sermon

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October 2018

“Who Needs a House?” Rev. Rodger Allen 10-14-18 II Samuel 7:1-17; Psalm 89: 20-29

By |October 18th, 2018|Sermons|

In I Samuel 16 to II Samuel 6, we read the story of David’s rise from unknown shepherd boy to king; anointed by the prophet Samuel, at God’s direction; his defeat of Goliath in battle; gradually winning over the states of Israel, from supporting King Saul’s family to supporting him; conquering Jerusalem and making it his capital city. This was all possible because God had chosen David, a man, the Bible says, of “clean hands, pure heart, true faith, and true speech.” As our Scripture lesson for today began, David was finally firmly-established as king: “The king was settled in his house, and the Lord had given him rest from all his enemies around him.” […]

September 2018

“In Praise of Romantic Love”/Song of Songs 2:8-13, 8:6-7; Genesis 2: 18-24; Mark 10:6-9/ Rev. Rodger Allen/9-23-2018

By |September 25th, 2018|Sermons|

  The “Song of Songs,” also known as the “Song of Solomon,” has not had an easy time of it, as far as books of the Bible go. Whether or not it should be included in the Bible at all was more than once a matter of heated debate as the contents of the canon were being selected, and in fact it may have only squeaked in due to its already-established popularity among the people of Israel. We can easily imagine why some early Christian leaders raised questions about the Song. Picture a group of the early “Christian fathers”, in the third or fourth century or so, still making decisions about what’s right and wrong for their young church, having recently decided to make their stand on the belief that celibacy is the most desirable lifestyle for Christians when it comes to questions of male/female relationships. Oh, it’s okay to be married if you must, they have allowed, but the ideal to aspire to if possible is a life without physical intimacy, without desire, without involvement with the opposite sex. Priests, for example, are to be unmarried and celibate, as will also be monks and nuns. Intimacy is regarded at best as a necessary evil, and at worst as nothing more than a temptation, a sin, a failure. The ideal life, they have decided, is one without physical intimacy; that’s what God considers best. […]

“Dear Ephesus: 4. Therefore…”/Rev. Rodger Allen/Eph. 4:1-6, 11-16; Eph. 4:22-5:2/9.16.18

By |September 24th, 2018|Sermons|

                   There’s a story that most preachers have heard many times, and many of you may have heard too; one version goes like this: The brand new preacher was fresh out of school and beginning at her first congregation; she was enthusiastic and excited, and so was the church. Her first sermon was about the millions of people around the world who don’t know Jesus, who follow other religions or no religion, and wouldn’t their lives be better if they faithfully followed Christ. At the end of the service her church members were elated; they surrounded her, shook her hand, and hugged her, saying “What a fine preacher; what a great future we have.” Her second sermon referred to the millions of people in this country who are not people of faith, or who don’t know Jesus; wouldn’t their lives be better if they faithfully followed Christ. “Oh, what a fine preacher,” she heard afterward; “what a great future we have.” In her third sermon she commented on how some Christians of the past, or even in other churches today, have gotten some things wrong in their discipleship – the murderous Crusades of Europe, excesses of the 16th century Catholic Church, extremists who get a bit off-track; wouldn’t their lives be better if they faithfully followed Christ. “What a fine preacher; what a great future we have.” […]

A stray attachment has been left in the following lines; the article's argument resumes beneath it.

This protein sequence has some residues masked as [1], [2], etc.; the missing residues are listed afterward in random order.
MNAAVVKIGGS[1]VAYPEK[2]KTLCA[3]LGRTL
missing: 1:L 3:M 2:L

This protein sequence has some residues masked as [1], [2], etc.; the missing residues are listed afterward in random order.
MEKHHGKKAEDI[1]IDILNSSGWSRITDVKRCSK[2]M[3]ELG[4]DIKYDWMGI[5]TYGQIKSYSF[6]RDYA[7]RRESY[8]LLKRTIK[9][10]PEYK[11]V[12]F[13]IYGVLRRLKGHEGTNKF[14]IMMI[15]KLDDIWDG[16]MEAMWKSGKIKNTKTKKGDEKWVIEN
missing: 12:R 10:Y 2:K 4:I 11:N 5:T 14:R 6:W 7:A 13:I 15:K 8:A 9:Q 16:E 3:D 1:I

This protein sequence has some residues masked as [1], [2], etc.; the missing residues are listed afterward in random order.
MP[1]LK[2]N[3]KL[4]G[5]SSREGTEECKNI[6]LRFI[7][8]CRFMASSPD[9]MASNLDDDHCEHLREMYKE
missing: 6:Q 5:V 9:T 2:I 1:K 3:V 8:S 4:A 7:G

“Dear Ephesus: 3. That You May Become”/Rev. Rodger Allen/Eph. 3: 1-9; Eph. 3: 14-21/9.2.18

By |September 6th, 2018|Sermons|

  Our look at the first chapter of the “Letter to the Ephesians” concentrated on “who you are” – who the Ephesians were, both as a culture and as Christians: members of God’s family; forgiven; adopted, by God’s grace – like all Christians, including us. Our look at the second chapter examined “how you became who you are”: it is through the life, death, and resurrection of Jesus Christ that Christians move from a state of being separated from God and without hope of eternal life to a situation of reconciliation and peace with God. We also heard how Christ offers us peace with one another as well; dividing-walls between Jews and Gentiles, or between any two segments of humanity, are broken down by Christ. […]

August 2018

“Dear Ephesus: 2. How You Became Who You Are” Rev. Rodger Allen Eph. 2: 1-12; Eph. 2: 11-22 8.19.18

By |August 29th, 2018|Sermons|

                 One recent Sunday, we began the sermon by discussing the old tradition in the Presbyterian Church of preaching straight through, in a series of sermons, a book of the Bible. And we decided that while we really weren’t anxious to commit to thirty weeks in a row on a long book like Romans or Revelation, as has been done, we would try a series of four worship services, going through the relatively short letter to the Ephesians, which is one set of readings the Lectionary recommends to us, for July and August. So we started with chapter one of this Pauline letter to the young Christian Church Paul had started in the city of Ephesus a few years before. […]